In the end it was a moot point, because I never found the site.  It was for the better, anyway.  Once I turned to the east, I was glad that I hadn’t stopped.  The paddling suddenly became easier.  I warmed up, and was able to take the dry suit off.  I started to really cruise, and before I knew it, I was turning back to the south into a large bay that houses the camp and the ranger station.

This is where things started to get weird.

So the ranger station at North Manitou was not just a shack.  It was more like a small village.  An empty village, with literally only one person, a NPS maintenance worker.  He was a nice enough guy, and even showed me this amazing barn they have on the property, and then pointed me the way to the only campground on the island.  With how beautifully maintained the village was, and considering how nice my campground was last night, I had high expectations for the N. Manitou campground.  Strangely the campground totally sucked.  It was cut into a thicket, and felt more like a POW camp than a place one would like to spend their vacation. Plus there was a high pitched hum of insects ready to suck you dry.  Needless to say this was not an option, and so I started looking for a suitable place to bushwhack.  I was not opposed to breaking the silly regulation about camping near the lake, and even thought of poaching somewhere within the village.  I kept searching, and kept slowly making my way farther south.  It was getting late; after 8pm.  I was leery to camp near the village, lest someone find me and tell me to move along.  Finally I found a pretty nice spot with perfect trees for a hammock close to the beach.  Apparently the park service was aware of how “wonderful” this spot was because they had placed a marker that said “No Camping”.  I thought it was a perfect feature to hang some of my gear.

The sun was almost set as I unpacked the kayak, set up camp and finally sat down for some dinner.  The day was long and I decided to treat myself to Mountain House “Chicken ala King”, which received rave reviews on the REI website, and is also one of MH’s most expensive meals.  Sadly I found it lacking.  It was basically chicken noodle casserole.  But still a good end to a strong day of paddling.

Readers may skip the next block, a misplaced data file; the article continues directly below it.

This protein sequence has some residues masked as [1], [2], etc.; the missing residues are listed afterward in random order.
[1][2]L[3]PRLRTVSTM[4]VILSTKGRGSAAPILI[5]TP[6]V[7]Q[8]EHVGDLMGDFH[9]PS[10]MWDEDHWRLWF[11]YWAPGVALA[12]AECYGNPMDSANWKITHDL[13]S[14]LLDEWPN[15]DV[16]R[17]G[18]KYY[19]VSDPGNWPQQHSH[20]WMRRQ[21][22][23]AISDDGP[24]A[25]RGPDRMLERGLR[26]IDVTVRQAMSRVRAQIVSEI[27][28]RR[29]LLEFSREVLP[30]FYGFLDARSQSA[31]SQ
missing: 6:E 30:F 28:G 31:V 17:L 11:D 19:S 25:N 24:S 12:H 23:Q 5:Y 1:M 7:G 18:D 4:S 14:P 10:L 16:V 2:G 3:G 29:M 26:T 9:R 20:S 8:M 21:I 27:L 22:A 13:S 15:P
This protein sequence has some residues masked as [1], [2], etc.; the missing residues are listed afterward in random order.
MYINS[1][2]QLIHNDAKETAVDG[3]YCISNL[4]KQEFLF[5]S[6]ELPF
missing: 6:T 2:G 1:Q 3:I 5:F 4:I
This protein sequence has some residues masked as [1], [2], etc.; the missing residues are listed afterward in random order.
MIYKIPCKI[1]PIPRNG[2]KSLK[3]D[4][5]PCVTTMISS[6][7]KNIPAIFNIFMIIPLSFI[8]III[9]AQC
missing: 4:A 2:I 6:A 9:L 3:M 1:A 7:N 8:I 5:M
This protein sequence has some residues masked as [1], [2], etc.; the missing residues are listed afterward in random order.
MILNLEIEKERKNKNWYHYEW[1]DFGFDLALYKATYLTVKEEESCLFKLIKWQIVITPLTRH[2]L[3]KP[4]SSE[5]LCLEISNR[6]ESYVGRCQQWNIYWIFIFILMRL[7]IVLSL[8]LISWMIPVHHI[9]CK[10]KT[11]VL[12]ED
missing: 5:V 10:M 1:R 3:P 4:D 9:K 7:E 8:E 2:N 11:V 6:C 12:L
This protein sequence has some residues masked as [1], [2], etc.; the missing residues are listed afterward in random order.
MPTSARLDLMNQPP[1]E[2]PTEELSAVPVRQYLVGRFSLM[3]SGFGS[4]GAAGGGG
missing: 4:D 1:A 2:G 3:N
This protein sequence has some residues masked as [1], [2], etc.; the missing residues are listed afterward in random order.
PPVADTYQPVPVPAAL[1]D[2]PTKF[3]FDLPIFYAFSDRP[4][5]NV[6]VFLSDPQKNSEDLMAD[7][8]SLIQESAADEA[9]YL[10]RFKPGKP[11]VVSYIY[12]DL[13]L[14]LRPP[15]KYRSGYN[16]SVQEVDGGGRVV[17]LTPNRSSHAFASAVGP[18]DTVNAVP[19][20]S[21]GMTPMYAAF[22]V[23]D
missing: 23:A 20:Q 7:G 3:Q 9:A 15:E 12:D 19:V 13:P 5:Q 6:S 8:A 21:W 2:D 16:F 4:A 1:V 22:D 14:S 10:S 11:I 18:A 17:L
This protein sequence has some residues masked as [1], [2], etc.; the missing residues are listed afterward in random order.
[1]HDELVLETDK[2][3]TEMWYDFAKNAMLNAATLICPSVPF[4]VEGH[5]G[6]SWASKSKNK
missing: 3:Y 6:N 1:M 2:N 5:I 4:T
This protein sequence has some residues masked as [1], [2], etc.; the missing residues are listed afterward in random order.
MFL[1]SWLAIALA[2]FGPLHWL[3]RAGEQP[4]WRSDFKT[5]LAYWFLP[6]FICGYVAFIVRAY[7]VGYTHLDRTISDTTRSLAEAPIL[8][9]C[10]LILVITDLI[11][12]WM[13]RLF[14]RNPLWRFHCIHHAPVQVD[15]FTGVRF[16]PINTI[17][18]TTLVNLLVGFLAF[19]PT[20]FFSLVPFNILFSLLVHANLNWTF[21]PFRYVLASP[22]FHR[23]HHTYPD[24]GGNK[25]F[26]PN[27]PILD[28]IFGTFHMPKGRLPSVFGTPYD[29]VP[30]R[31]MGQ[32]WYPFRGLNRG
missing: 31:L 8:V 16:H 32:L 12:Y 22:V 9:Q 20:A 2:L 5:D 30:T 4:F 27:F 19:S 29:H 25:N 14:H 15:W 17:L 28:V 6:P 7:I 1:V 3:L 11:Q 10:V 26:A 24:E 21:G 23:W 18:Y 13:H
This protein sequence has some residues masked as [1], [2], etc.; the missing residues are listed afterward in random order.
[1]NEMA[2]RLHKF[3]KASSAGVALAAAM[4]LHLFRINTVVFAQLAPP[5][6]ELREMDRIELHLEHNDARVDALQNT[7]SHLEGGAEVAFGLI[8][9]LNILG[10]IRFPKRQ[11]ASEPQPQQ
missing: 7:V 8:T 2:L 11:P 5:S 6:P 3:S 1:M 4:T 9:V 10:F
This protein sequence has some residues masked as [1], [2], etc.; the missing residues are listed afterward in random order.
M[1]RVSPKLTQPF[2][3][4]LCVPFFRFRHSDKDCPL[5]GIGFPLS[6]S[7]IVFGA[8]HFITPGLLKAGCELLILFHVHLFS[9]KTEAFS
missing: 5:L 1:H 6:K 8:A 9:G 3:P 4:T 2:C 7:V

Surprisingly, I have not gone on a sea kayaking expedition since the summer of 2007, when I spent a month in the Tongass Wilderness of Southeast Alaska, and spent a week paddling the Massasauga Provincial Park in Onterio.  Five years!  Where has the time gone, and what have I been doing (oh, yeah… medical school, and residency).

But it was time to change that poor track record, and so I have decided to dedicate more time to sea kayaking this year.  I have made several short excursions around the area, including visiting my friends from Riverside Kayak Connection for their Wednesday Night Kayak events,  and had paddled out to Kelly’s Island in Lake Erie, but I’ve been wanting to get back into multi day Kayak camping expeditions.

One of the paddling trips that I kept seeing while researching sea kayaking in the Great Lakes was the paddle to South Manitou Island in the Sleeping Bear Dunes National Lakeshore.  The trip starts with an exposed 8 mile crossing in the middle of Lake Michigan, with cold water, unpredictable conditions and freighter traffic through the shipping lanes.

Click here to see a map of Sleeping Bear Dunes National Lakeshore

As it turned out, I was already planning to attend the Great Lakes Regional Wilderness Medicine Conference in Gaylord, MI, and then had a week of vacation following, so I was already in the neighborhood for a great expedition.

As all accounts will tell you, if you are planning on Kayaking over to South Manitou, it is best to put out from the Glen Haven Canning Co. in Glen Haven, an open-air museum village run by the Park Service.